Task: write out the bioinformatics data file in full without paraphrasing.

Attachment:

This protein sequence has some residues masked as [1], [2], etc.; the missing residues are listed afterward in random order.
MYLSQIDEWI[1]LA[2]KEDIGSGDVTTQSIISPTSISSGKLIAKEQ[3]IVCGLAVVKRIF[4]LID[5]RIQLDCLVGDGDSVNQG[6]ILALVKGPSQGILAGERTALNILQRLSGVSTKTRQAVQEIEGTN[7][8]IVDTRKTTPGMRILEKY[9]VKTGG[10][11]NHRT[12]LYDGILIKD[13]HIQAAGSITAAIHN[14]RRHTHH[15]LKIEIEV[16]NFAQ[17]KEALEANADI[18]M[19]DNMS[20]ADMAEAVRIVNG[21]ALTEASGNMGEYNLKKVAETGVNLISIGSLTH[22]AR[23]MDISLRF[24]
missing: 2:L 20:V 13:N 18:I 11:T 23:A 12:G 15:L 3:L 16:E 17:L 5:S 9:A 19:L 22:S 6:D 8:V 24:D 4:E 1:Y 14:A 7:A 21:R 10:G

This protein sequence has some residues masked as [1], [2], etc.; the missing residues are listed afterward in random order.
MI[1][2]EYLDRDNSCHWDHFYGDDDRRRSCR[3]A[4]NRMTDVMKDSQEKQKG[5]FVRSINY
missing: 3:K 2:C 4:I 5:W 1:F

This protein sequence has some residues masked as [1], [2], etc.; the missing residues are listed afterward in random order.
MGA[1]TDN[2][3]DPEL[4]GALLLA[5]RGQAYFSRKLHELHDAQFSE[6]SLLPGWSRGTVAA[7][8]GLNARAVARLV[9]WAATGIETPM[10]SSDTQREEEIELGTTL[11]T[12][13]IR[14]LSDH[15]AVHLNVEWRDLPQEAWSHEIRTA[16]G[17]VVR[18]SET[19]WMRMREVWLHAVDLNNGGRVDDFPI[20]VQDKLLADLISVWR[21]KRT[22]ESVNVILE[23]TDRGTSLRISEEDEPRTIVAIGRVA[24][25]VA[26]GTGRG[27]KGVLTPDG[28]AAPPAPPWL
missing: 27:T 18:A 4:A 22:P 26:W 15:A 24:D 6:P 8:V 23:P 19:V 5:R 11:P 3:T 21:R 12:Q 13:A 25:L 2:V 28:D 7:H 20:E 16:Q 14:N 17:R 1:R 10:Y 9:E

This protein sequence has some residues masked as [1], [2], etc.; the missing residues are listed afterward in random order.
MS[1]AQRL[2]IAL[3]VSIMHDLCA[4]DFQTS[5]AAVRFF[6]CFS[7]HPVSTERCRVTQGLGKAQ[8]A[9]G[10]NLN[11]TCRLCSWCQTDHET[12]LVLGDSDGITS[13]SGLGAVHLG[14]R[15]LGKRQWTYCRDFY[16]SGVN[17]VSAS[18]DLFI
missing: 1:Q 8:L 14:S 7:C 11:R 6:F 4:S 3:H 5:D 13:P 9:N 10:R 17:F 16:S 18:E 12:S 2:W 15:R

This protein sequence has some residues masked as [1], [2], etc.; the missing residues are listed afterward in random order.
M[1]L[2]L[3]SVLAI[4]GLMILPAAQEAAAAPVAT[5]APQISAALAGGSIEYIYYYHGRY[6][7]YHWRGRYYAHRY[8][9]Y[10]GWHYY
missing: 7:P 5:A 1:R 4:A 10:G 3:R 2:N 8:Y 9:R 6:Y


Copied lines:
This protein sequence has some residues masked as [1], [2], etc.; the missing residues are listed afterward in random order.
MYLSQIDEWI[1]LA[2]KEDIGSGDVTTQSIISPTSISSGKLIAKEQ[3]IVCGLAVVKRIF[4]LID[5]RIQLDCLVGDGDSVNQG[6]ILALVKGPSQGILAGERTALNILQRLSGVSTKTRQAVQEIEGTN[7][8]IVDTRKTTPGMRILEKY[9]VKTGG[10][11]NHRT[12]LYDGILIKD[13]HIQAAGSITAAIHN[14]RRHTHH[15]LKIEIEV[16]NFAQ[17]KEALEANADI[18]M[19]DNMS[20]ADMAEAVRIVNG[21]ALTEASGNMGEYNLKKVAETGVNLISIGSLTH[22]AR[23]MDISLRF[24]
missing: 2:L 20:V 13:N 18:I 11:T 23:A 12:G 15:L 3:L 16:E 17:L 5:S 9:A 19:L 22:S 6:D 8:V 24:D 4:E 1:Y 14:A 7:A 21:R 10:G

This protein sequence has some residues masked as [1], [2], etc.; the missing residues are listed afterward in random order.
MI[1][2]EYLDRDNSCHWDHFYGDDDRRRSCR[3]A[4]NRMTDVMKDSQEKQKG[5]FVRSINY
missing: 3:K 2:C 4:I 5:W 1:F

This protein sequence has some residues masked as [1], [2], etc.; the missing residues are listed afterward in random order.
MGA[1]TDN[2][3]DPEL[4]GALLLA[5]RGQAYFSRKLHELHDAQFSE[6]SLLPGWSRGTVAA[7][8]GLNARAVARLV[9]WAATGIETPM[10]SSDTQREEEIELGTTL[11]T[12][13]IR[14]LSDH[15]AVHLNVEWRDLPQEAWSHEIRTA[16]G[17]VVR[18]SET[19]WMRMREVWLHAVDLNNGGRVDDFPI[20]VQDKLLADLISVWR[21]KRT[22]ESVNVILE[23]TDRGTSLRISEEDEPRTIVAIGRVA[24][25]VA[26]GTGRG[27]KGVLTPDG[28]AAPPAPPWL
missing: 27:T 18:A 4:A 22:P 26:W 15:A 24:D 6:P 8:V 23:P 19:V 5:R 11:P 3:T 21:R 12:Q 13:A 25:L 2:V 28:D 7:H 20:E 16:Q 14:N 17:R 1:R 10:Y 9:E

This protein sequence has some residues masked as [1], [2], etc.; the missing residues are listed afterward in random order.
MS[1]AQRL[2]IAL[3]VSIMHDLCA[4]DFQTS[5]AAVRFF[6]CFS[7]HPVSTERCRVTQGLGKAQ[8]A[9]G[10]NLN[11]TCRLCSWCQTDHET[12]LVLGDSDGITS[13]SGLGAVHLG[14]R[15]LGKRQWTYCRDFY[16]SGVN[17]VSAS[18]DLFI
missing: 1:Q 8:L 14:S 7:C 11:R 6:F 4:S 3:H 5:D 13:P 9:N 10:R 17:F 16:S 18:E 12:S 2:W 15:R

This protein sequence has some residues masked as [1], [2], etc.; the missing residues are listed afterward in random order.
M[1]L[2]L[3]SVLAI[4]GLMILPAAQEAAAAPVAT[5]APQISAALAGGSIEYIYYYHGRY[6][7]YHWRGRYYAHRY[8][9]Y[10]GWHYY
missing: 7:P 5:A 1:R 4:A 10:G 3:R 2:N 8:Y 9:R 6:Y